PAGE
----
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The Silver Hand Glass

1907 Kenyon Cox Born: Warren, Ohio 1856 Died: New York, New York 1919 oil on canvas 24 1/8 x 20 in. (61.2 x 50.8 cm.) Smithsonian American Art Museum Gift of Joan Armstrong Schmidt 1992.4 Smithsonian American Art Museum
Luce Foundation Center, 3rd Floor, 8A

Luce Center Label

In 1891 a group of women protested several of Kenyon Cox's nude studies at the Pennsylvania Academy of the Fine Arts annual show. Cox advocated the nude as an artistic subject but was often criticized because his nudes looked too familiar. For example, in this image the woman gazes into a nineteenth-century silver mirror, wears a fashionable pompadour hairstyle, and sits in a turn-of-the-century domestic interior with contemporary wallpaper. Cox based his treatment of the subject on classical and Renaissance models, but he was always mindful of keeping up with the times. He wanted his nudes to have "real flesh and bodily appearance" so they would appeal to modern tastes. (Morgan, Kenyon Cox, 1856-1919: A Life in American Art, 1994)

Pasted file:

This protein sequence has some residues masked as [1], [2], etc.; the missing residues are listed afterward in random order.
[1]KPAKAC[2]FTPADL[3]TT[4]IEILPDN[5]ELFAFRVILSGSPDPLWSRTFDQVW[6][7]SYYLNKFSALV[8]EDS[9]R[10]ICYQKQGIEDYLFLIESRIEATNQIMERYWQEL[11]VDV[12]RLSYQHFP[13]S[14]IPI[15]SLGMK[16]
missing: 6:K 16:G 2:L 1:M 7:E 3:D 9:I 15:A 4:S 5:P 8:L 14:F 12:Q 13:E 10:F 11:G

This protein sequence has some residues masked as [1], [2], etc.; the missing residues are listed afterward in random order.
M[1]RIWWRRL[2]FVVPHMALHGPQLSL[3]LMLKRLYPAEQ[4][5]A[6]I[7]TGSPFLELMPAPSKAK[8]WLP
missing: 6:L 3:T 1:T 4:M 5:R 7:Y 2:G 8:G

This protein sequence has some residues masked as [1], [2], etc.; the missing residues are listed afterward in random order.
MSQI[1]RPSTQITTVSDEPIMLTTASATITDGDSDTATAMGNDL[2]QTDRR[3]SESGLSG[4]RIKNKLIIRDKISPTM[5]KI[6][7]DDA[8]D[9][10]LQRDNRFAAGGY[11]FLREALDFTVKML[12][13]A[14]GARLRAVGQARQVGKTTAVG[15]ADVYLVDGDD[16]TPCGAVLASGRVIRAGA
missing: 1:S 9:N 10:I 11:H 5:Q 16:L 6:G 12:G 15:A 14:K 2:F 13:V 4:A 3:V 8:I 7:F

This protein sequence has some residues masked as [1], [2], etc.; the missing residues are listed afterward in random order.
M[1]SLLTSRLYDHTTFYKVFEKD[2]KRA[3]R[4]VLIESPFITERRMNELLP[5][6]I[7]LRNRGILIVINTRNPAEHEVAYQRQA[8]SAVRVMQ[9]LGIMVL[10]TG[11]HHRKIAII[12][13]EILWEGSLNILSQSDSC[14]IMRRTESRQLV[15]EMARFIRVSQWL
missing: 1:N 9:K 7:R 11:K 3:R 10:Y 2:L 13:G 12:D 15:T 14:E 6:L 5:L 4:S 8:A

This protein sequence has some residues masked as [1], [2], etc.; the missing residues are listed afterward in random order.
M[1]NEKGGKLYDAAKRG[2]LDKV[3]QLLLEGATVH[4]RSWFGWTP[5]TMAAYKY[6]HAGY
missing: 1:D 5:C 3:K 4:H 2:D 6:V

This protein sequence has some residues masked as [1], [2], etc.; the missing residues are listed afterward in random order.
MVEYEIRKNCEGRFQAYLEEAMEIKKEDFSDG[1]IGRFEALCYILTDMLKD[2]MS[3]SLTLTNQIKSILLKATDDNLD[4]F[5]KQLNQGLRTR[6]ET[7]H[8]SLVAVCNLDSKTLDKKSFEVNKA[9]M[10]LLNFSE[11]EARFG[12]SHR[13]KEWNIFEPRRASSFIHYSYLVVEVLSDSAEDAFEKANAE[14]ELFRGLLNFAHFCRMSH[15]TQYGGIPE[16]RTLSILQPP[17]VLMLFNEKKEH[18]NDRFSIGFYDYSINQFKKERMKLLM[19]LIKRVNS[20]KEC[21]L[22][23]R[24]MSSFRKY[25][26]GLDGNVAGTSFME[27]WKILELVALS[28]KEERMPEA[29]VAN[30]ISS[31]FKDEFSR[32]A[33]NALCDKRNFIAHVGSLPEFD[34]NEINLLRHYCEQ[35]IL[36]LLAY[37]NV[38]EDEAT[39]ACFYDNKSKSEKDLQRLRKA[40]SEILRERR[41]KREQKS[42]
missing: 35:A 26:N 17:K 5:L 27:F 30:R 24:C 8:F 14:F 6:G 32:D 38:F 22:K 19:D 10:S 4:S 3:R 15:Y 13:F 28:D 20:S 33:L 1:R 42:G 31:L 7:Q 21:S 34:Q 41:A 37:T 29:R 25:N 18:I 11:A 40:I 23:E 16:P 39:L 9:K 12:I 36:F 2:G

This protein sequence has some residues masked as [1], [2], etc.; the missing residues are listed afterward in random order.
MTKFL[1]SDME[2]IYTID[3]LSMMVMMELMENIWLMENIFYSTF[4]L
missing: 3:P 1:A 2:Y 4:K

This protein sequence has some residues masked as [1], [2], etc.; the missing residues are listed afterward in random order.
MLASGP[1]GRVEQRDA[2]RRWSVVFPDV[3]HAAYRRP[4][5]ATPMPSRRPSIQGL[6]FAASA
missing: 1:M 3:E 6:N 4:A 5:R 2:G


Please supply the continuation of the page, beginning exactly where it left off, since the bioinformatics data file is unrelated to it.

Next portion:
Figure female - knee length

Figure female - nude

Object - furniture - mirror


paint - oil

fabric - canvas